Keeping Motorists Alive

Keeping Motorists Alive
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From the USW

From tumbledown bridges to decrepit roads and failing water systems, crumbling infrastructure undermines America’s safety and prosperity. In coming weeks, Union Matters will delve into this neglect and the urgent need for a rebuilding campaign that creates jobs, fuels economic growth and revitalizes communities.

Used to delineate traffic lanes and illuminate hazards, reflective signs and road markings help keep motorists safe in poor driving conditions.

But because of America’s long failure to invest in its crumbling infrastructure, these protective devices aren’t as prevalent—or saving as many lives—as they could be.

Rebuilding America’s dilapidated roads and highways with the latest in reflective technology would not only keep drivers secure but also support American workers, like the United Steelworkers (USW) members who manufacture reflective materials at the 3M operation in Guin, Ala.

“Our members take pride in their work and realize that what they do is important for safety on the roads and highways,” said Local 9-675 President Phillip Markham. “This work also keeps our small, rural community alive.”

Local 9-675 represents 210 workers who produce reflective sheeting, an adhesive-backed film with tiny, glass beads that reflect light back to the driver’s eyes. This sheeting is used around the world on traffic signs and vehicles, such as ambulances, to improve visibility.

Markham and his co-workers also manufacture a wide range of pavement marking tapes to brighten roadways and help motorists see where they are going. These features especially protect older drivers and out-of-town motorists struggling to navigate unfamiliar roads in bad conditions.

Each year, thousands of Americans die in crashes on wet roads, many of them during periods of reduced visibility.

But the kinds of safety materials produced by Local 9-675 members have been shown to reduce injury-involved crashes in rainy conditions.

Incorporating reflective technology into a major upgrade of America’s roads would enable the skilled workers at 3M to help more motorists safely find their way.

Posted In: Union Matters

Union Matters

The Big Drip

From the USW

From tumbledown bridges to decrepit roads and failing water systems, crumbling infrastructure undermines America’s safety and prosperity. In coming weeks, Union Matters will delve into this neglect and the urgent need for a rebuilding campaign that creates jobs, fuels economic growth and revitalizes communities.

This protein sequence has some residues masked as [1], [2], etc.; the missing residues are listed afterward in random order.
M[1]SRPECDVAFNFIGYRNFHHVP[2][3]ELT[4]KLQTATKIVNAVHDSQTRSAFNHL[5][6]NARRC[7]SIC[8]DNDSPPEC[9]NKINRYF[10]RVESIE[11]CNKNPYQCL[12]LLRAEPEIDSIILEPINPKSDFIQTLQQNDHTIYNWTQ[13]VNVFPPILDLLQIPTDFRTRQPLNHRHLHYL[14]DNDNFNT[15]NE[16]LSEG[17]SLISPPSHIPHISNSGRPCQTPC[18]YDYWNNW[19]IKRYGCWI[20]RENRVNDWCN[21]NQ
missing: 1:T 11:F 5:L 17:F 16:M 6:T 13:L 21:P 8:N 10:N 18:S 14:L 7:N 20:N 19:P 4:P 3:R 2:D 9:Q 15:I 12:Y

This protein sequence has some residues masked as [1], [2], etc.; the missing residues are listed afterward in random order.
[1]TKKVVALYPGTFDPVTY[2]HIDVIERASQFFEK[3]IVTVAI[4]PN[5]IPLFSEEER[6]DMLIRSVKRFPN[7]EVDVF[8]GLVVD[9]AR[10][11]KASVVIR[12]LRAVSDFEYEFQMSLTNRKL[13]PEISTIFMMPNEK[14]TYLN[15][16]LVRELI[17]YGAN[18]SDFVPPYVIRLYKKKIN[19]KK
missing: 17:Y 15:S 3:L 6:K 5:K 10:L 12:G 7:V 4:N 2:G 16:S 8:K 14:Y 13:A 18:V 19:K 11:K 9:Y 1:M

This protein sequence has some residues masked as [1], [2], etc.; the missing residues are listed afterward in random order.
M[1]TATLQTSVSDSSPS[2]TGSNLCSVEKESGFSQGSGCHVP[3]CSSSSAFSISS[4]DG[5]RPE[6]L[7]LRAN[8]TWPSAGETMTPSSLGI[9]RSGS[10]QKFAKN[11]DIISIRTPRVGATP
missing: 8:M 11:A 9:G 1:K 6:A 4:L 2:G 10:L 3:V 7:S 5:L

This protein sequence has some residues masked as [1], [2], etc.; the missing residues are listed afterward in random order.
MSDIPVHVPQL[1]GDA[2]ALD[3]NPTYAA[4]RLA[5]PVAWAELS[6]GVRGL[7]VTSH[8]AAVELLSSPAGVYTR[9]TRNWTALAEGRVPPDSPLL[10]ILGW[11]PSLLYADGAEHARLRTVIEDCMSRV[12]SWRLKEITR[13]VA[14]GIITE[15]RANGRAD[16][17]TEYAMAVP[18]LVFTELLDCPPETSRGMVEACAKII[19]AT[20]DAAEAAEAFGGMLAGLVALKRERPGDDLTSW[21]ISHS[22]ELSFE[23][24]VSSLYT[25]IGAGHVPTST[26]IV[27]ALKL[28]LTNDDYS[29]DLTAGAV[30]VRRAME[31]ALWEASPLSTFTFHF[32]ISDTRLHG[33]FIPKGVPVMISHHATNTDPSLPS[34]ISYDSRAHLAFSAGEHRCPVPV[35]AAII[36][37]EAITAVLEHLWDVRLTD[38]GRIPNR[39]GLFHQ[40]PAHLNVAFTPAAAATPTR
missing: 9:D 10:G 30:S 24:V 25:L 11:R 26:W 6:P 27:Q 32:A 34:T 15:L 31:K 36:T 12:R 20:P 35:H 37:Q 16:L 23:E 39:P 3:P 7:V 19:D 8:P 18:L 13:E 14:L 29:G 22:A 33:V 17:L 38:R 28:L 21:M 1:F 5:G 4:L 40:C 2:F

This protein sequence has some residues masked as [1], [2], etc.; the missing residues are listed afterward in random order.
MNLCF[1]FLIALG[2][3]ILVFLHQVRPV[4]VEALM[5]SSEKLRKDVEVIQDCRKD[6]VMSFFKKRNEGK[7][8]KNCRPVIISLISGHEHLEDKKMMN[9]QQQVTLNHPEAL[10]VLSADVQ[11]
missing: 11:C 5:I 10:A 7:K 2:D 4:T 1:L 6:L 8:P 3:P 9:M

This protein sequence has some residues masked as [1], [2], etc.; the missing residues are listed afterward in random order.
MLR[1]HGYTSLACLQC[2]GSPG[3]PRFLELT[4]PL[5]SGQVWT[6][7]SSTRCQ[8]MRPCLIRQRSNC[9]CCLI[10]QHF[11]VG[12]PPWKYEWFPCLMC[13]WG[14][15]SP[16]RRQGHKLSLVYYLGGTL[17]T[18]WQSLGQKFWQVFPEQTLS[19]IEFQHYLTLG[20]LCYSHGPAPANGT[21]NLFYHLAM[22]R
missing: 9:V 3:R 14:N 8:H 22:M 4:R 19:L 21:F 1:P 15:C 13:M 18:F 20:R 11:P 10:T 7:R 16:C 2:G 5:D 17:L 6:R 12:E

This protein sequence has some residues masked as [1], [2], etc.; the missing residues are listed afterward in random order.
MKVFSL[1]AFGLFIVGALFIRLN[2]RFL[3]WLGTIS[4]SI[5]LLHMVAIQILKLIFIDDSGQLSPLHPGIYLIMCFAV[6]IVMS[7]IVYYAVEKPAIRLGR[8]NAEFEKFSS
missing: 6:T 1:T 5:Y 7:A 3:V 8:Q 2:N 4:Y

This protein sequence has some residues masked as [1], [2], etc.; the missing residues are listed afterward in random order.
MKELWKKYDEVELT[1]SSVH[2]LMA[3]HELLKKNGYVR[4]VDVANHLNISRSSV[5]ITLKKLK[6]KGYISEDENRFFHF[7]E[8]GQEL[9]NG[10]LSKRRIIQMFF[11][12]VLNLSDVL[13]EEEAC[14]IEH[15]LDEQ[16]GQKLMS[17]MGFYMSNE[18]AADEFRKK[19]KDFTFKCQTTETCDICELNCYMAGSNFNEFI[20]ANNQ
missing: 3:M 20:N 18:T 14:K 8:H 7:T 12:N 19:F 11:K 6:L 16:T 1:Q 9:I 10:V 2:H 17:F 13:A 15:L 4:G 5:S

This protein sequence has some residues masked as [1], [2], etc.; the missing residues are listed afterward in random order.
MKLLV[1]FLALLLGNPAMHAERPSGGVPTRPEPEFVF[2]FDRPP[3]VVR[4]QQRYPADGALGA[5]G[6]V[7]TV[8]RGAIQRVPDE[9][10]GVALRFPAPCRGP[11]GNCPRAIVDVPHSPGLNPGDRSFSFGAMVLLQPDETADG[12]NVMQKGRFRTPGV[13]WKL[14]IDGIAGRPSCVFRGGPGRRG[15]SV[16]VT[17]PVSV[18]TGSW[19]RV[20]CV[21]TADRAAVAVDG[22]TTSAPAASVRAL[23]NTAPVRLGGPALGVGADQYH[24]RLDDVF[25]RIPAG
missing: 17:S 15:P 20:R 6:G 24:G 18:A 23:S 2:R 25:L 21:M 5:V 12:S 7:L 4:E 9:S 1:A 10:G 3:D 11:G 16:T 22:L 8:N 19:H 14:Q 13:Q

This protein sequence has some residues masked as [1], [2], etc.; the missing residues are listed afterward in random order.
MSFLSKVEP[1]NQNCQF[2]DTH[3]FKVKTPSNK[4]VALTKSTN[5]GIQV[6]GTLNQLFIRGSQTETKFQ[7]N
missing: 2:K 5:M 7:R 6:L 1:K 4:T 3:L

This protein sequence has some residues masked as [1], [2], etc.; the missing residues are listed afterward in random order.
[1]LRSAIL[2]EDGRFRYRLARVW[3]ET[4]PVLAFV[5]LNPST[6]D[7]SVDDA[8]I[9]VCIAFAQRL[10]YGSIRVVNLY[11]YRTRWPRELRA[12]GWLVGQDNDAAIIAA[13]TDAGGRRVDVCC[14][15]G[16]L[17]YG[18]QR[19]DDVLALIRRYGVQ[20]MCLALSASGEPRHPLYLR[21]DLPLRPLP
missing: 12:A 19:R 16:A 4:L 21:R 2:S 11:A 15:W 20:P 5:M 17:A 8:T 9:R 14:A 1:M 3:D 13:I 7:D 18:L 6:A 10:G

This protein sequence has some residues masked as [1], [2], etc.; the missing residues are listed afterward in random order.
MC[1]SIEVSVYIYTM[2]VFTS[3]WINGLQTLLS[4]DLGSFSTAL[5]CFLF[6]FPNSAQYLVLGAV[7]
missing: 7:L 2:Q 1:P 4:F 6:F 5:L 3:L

A rash of water main breaks in West Berkeley, Calif., and neighboring cities last month flooded streets and left at least 300 residents without water. Routine pressure adjustments in response to water demand likely caused more than a dozen pipes, some made of clay and more than 100 years old, to rupture.

West Berkeley’s brittle mains are not unique. Decades of neglect left aging pipes susceptible to breaks in communities across the U.S., wasting two trillion gallons of treated water each year as these systems near collapse.

Comprehensive upgrades to the nation’s crumbling water systems would stanch the flow and ensure all Americans have reliable access to clean water.

Nationwide, water main breaks increased 27 percent between 2012 and 2018, according to a Utah State University study.  

These breaks not only lead to service disruptions  but also flood out roads, topple trees and cause illness when drinking water becomes contaminated with bacteria.

The American Water Works Association estimated it will cost at least $1 trillion over the next 25 years to upgrade and expand water infrastructure.

Some local water utilities raised their rates to pay for system improvements, but that just hurts poor consumers who can’t pay the higher bills.

And while Congress allocates money for loans that utilities can use to fix portions of their deteriorating systems, that’s merely a drop in the bucket—a fraction of what agencies need for lasting improvements.

America can no longer afford a piecemeal approach to a systemic nationwide crisis. A major, sustained federal commitment to fixing aging pipes and treatment plants would create millions of construction-related jobs while ensuring all Americans have safe, affordable drinking water.

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There is Dignity in All Work

There is Dignity in All Work